From Thomas Jefferson
Monticello June 29. 12.
I duly recieved your favor of the 22d. covering the declaration of war. It is entirely popular here, the only opinion being that it should have been issued the moment the season admitted the militia to enter Canada. The federalists indeed are open mouthed against the declaration. But they are poor devils here, not worthy of notice. A barrel of tar to each state South of the Patomac will keep all in order, & that will be freely contributed without troubling government. To the North they will give you more trouble. You may there have to apply the rougher drastics of Govr. Wright,1 hemp and confiscation. To continue the war popular two things are necessary mainly. 1. to stop Indian barbarities. The conquest of Canada will do this. 2. to furnish markets for our produce, say indeed for our flour, for tobacco is already given up, & seemingly without reluctance. The great profits of the wheat crop have allured every one to it; and never was such a crop on the ground as that which we generally begin to cut this day. It would be mortifying to the farmer to see such an one rot in his barn. It would soon sicken him of war. Nor can this be a matter of wonder or of blame on him. Ours is the only country on earth where war is an instantaneous and total suspension of all the objects of his industry and support. For carrying our produce to foreign markets our own ships, neutral ships, & even enemy ships under neutral flags, which I would wink at, will probably suffice. But the coasting trade is of double importance, because both seller & buyer are disappointed, & both are our own citizens. You will remember that in this trade our greatest distress in the last war was produced by our own pilot boats taken by the British and kept as tenders to their larger vessels. These being the swiftest vessels on the ocean, they took them, & selected the swiftest from the whole mass. Filled with men, they scoured every thing along shore, & compleatly cut up that coasting business which might otherwise have been carried on within the range of vessels of force and draught. Why should not we then line our coast with vessels of pilot boat construction, filled with men, armed with canonnades, and only so much larger as to ensure the mastery of the pilot boat? The British cannot counter work us by building similar ones, because, the fact is, however unaccountable, that our builders alone understand that construction. It is on our own pilot boats the British will depend, which our larger vessels may thus retake. These however are the ideas of a landsman only. Mr Hamilton’s judgment will test their soundness. Our militia are much afraid of being called to Norfolk at this season. They all declare a preference of a march to Canada. I trust however that Governor Barbour will attend to circumstances, and so apportion the service among the counties, that those acclimated by birth or residence may perform the summer tour, and the winter service be allotted to the upper counties.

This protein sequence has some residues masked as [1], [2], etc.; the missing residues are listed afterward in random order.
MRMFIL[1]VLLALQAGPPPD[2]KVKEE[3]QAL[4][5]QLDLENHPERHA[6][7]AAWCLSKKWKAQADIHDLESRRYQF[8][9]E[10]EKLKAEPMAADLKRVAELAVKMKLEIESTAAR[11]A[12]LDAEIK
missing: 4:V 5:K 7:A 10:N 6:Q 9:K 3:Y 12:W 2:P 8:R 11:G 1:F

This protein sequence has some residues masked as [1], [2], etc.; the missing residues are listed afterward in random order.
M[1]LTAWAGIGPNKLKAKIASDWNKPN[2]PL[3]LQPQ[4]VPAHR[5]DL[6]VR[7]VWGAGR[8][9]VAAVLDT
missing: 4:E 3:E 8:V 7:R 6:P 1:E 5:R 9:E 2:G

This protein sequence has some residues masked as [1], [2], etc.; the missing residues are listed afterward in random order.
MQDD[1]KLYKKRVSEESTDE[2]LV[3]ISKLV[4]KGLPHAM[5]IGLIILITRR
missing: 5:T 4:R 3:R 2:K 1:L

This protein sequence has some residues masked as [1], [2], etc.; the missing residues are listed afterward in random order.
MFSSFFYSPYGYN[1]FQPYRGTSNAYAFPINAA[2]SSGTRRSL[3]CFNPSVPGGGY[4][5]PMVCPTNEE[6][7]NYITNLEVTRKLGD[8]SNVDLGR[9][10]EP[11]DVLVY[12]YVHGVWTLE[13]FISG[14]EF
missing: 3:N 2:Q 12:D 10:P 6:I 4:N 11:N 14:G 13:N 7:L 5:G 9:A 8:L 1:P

I trouble you with a letter for General Kosciuzko.2 It covers a bill of exchange from mr Barnes for him, and is therefore of great importance to him. Hoping you will have the goodness so far to befriend the general as to give it your safest conveyance, I commit it to you, with the assurance of my sincere affections
RC (DLC: Rives Collection, Madison Papers); FC (DLC: Jefferson Papers).
1. Robert Wright (1752–1826), governor of Maryland from 1806 to 1809, served as a U.S. representative from that state from 1810 to 1817 and from 1821 to 1823 (Sobel and Raimo, Biographical Directory of the Governors, 2:651–52). In a 6 May 1812 speech Wright declared that “should the signs of treason and civil war discover themselves in any quarter of the American Empire … I have no doubt the evil would soon be radically cured, by hemp and confiscation” (Annals of Congress description begins Debates and Proceedings in the Congress of the United States … (42 vols.; Washington, 1834–56). description ends , 12th Cong., 1st sess., 1413).
2. Tadeusz Andrzej Bonawentura Kościuszko (1746–1817) was a Polish officer and engineer who served in the Continental army under Generals Gates and Greene throughout the Revolutionary War (Monica M. Gardner, Kościuszko: A Biography, ed. Mary Corbridge [1920; London, 1942 reprint], pp. 23–33). Jefferson probably enclosed his letter to Kościuszko of 28 June 1812 (DLC: Jefferson Papers).